Toronto Star


Production of Every Brilliant Thing is light amid the cold, lonely darkness of winter,

- Carly Maga is a Toronto-based theatre critic and a freelance contributo­r for the Star. Follow her on Twitter: @RadioMaga CARLY MAGA THEATRE CRITIC

Every Brilliant Thing (out of 4) Written by Duncan Macmillan with Johnny Donahoe. Directed by Brendan Healy. Until Dec. 16 at the Berkeley Street Theatre, 26 Berkeley St. CanadianSt­ or 416-368-3110

Every Brilliant Thing is a lifeaffirm­ing, wholesome and simple story of how existentia­l hope is achieved by focusing on the miracles of life’s minutiae.

Its timing at Canadian Stage, jutting up against cold weather and holiday-time stress and loneliness, isn’t coincident­al.

It’s a feel-good jolt of humanism from playwright Duncan Macmillan and British comedian Jonny Donahoe. So why did I end up feeling like the only Scrooge in the room?

In Brendan Healy’s production of the 90-minute play, his first after assuming the role of artistic director at Canadian Stage this summer, renowned Toronto actor Kristen Thomson ( The Wedding Party, Some- one Else, I, Claudia) steps into the role Donahoe originated in 2014 at the Edinburgh Fringe Festival, where its success earned a four-month run off-Broadway and a years-spanning life around the world.

As is tradition, Thomson speaks directly to the audience in the round. Healy’s staging and Victoria Wallace’s set even strip the Berkeley Street Theatre of any semblance of a stage or theatrical facade, save for a few strings of Edison bulbs that hang overhead.

The most important element, though, is Steve Lucas’s lighting design: house lights are up and bright — and remain so throughout the play. The audience needs to be able to see and hear each other (seeing wasn’t a problem, hearing was another thing) just as crucially as Thomson herself.

As Thomson tells the firstperso­n story of the character who, at 7 years old, begins compiling a list of brilliant things after her mother first attempts suicide, the audience plays various roles: a veterinari­an who puts down her dog, the love of her life, her father, a nice old couple who give her juice and chocolate. The list grows longer and longer, and about 70 audience members fill it in by reading off cue cards handed out before the show.

Even if you’re not chosen to participat­e, there’s a natural extension of participat­ion from the creator to all audience members: what would be on your list of one million brilliant things?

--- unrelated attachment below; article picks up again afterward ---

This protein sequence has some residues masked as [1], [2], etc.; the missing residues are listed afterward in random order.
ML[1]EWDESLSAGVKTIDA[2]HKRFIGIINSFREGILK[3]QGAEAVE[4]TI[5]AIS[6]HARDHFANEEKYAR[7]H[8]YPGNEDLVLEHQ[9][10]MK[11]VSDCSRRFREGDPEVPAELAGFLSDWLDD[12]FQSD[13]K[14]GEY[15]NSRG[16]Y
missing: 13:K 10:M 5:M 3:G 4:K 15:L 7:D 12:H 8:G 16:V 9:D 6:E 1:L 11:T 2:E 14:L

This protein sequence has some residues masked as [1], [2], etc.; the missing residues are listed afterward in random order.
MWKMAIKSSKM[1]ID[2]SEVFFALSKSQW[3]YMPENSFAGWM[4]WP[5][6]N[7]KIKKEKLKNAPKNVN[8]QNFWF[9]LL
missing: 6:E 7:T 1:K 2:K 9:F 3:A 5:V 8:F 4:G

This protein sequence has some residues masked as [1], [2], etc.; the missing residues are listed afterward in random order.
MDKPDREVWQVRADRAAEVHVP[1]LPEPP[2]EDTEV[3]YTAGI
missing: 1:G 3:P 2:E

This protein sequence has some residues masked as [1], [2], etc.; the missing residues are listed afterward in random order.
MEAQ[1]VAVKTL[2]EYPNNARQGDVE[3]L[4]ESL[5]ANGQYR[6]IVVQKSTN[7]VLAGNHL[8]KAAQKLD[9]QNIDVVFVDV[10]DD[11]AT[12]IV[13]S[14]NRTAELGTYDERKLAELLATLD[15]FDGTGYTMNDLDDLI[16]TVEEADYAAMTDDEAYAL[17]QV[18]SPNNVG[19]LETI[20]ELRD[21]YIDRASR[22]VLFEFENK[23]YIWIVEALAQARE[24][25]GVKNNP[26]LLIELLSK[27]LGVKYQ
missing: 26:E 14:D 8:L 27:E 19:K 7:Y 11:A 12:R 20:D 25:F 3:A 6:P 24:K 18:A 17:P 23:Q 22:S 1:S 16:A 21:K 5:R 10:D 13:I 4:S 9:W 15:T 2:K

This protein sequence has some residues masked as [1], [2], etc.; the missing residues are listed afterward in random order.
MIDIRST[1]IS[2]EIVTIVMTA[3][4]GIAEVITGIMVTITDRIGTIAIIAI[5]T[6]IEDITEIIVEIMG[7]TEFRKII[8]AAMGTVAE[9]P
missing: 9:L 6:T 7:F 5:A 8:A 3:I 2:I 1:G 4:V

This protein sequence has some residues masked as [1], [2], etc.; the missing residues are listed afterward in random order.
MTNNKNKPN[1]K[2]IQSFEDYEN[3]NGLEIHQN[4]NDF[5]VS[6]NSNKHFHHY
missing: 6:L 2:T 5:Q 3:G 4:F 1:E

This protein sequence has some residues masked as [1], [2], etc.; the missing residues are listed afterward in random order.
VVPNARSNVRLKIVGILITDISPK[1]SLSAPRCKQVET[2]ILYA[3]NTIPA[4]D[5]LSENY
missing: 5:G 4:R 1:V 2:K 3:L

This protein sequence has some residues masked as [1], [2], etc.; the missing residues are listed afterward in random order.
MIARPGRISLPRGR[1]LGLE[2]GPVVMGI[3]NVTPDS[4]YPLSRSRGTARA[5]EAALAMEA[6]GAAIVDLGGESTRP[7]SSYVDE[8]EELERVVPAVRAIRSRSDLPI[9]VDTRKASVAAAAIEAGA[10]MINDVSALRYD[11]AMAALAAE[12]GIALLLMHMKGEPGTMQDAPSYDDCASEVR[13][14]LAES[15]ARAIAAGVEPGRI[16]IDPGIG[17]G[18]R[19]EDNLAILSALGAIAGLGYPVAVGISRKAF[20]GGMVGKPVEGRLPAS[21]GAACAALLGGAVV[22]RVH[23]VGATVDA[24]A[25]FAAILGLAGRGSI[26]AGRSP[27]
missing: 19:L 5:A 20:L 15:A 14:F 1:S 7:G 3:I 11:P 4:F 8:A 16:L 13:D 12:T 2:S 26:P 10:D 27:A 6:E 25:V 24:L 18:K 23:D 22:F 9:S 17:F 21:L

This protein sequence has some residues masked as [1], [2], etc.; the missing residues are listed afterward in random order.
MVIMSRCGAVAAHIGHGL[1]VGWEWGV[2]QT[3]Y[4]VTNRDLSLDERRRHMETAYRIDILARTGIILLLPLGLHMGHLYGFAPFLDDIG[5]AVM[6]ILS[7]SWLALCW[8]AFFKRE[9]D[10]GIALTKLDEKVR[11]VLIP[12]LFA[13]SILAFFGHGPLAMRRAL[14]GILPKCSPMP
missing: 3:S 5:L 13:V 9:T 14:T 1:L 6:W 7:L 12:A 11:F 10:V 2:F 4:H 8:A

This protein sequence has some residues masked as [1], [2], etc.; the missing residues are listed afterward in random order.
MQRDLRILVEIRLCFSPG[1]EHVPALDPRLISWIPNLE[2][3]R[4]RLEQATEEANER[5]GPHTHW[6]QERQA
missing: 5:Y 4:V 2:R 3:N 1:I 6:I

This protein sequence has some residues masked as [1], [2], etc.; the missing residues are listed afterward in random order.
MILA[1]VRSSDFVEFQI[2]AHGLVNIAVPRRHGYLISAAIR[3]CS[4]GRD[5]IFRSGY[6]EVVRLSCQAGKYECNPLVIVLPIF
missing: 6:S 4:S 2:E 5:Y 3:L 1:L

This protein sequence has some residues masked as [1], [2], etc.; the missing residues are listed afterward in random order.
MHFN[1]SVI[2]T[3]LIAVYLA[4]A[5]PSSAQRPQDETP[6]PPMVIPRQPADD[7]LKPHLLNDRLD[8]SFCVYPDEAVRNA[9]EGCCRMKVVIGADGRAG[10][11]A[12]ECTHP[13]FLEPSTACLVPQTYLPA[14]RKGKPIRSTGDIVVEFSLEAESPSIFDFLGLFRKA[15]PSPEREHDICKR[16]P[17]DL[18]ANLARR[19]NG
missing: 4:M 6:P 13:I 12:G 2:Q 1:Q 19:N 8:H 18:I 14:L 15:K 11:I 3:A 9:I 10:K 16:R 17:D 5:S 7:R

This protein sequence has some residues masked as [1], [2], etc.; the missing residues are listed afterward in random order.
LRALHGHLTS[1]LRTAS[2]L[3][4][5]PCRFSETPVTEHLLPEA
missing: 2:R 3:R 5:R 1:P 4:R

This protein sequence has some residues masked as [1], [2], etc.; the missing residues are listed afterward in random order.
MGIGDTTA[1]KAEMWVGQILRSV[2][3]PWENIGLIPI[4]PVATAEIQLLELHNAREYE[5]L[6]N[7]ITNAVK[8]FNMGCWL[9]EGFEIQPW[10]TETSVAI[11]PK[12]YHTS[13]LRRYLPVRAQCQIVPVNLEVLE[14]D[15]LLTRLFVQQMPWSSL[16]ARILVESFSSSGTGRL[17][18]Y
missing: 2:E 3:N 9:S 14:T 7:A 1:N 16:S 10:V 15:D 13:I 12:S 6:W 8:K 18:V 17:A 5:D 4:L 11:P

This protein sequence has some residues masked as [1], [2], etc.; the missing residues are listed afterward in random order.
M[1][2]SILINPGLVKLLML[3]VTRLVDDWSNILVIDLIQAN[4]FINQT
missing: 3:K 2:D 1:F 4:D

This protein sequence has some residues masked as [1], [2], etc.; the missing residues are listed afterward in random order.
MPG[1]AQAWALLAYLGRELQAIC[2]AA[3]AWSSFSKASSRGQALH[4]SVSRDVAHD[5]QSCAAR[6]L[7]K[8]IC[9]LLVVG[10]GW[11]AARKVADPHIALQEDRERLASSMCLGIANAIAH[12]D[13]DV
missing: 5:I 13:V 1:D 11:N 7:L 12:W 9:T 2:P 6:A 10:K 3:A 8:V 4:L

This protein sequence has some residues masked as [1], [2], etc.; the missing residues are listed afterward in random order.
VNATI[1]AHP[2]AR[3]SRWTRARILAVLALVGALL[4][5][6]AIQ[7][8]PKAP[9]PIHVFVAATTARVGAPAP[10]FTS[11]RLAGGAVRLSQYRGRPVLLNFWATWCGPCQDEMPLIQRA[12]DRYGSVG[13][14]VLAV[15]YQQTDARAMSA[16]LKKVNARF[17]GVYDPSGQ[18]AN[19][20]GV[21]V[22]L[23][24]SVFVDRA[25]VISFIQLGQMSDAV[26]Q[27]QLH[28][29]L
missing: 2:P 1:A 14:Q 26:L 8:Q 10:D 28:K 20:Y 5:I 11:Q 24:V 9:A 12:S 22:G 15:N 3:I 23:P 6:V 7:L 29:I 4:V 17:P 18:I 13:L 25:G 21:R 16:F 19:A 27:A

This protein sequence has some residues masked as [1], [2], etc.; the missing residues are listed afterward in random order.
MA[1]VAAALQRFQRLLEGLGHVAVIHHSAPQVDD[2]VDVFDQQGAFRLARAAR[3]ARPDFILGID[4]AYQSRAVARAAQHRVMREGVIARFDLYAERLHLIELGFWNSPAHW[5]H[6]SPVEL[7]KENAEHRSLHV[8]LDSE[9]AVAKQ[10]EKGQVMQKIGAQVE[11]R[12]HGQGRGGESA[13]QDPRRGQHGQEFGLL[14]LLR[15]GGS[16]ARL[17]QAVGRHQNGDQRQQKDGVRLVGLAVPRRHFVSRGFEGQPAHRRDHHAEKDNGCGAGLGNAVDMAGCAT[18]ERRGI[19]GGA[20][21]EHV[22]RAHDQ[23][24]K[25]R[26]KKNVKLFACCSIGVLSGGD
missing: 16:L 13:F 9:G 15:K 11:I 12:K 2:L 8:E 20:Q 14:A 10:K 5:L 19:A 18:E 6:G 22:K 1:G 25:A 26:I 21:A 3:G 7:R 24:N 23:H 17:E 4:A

This extremely collaborat­ive form of Every Brilliant Thing is a very literal way of inviting the audience into the approachab­le, accessible, even lightheart­ed tone that the play uses to discuss depression and suicide, a timely topic not only for the season but recent deaths of celebritie­s Kate Spade and Anthony Bourdain (two examples that stand out, as Thomson says, for how the media should not cover suicides).

But, in practice, reading off a cue card doesn’t feel like an act of connection nor does watching another audience member fumble through an interactio­n often feel genuine.

For a show that deals with such heavy subject matter and has seemed to connect with so many audiences around the world, it surprising­ly lacks vulnerabil­ity and reads like a performanc­e.

Thomson is one of the city’s most celebrated actors and does a commendabl­e job of being a warm narrator and handling the script’s unconventi­onal tricks, but you can see the gears grinding behind the eyes.

As charming as the concept is, Macmillan’s focus on the list itself skirts over the nitty gritty of his own story.

It’s not really stated how the list changes the narrator’s views on life, only that it did. It doesn’t illuminate anything about the mother, only that she was mentally ill.

It does argue that life is full of an inconceiva­ble amount of joy and wonder, but is that enough?

 ??  ??
 ?? DAHLIA KATZ ?? Kristen Thomson is the narrator in Every Brilliant Thing, which Carly Maga says lacks vulnerabil­ity and reads like a performanc­e.
DAHLIA KATZ Kristen Thomson is the narrator in Every Brilliant Thing, which Carly Maga says lacks vulnerabil­ity and reads like a performanc­e.

Newspapers in English

Newspapers from Canada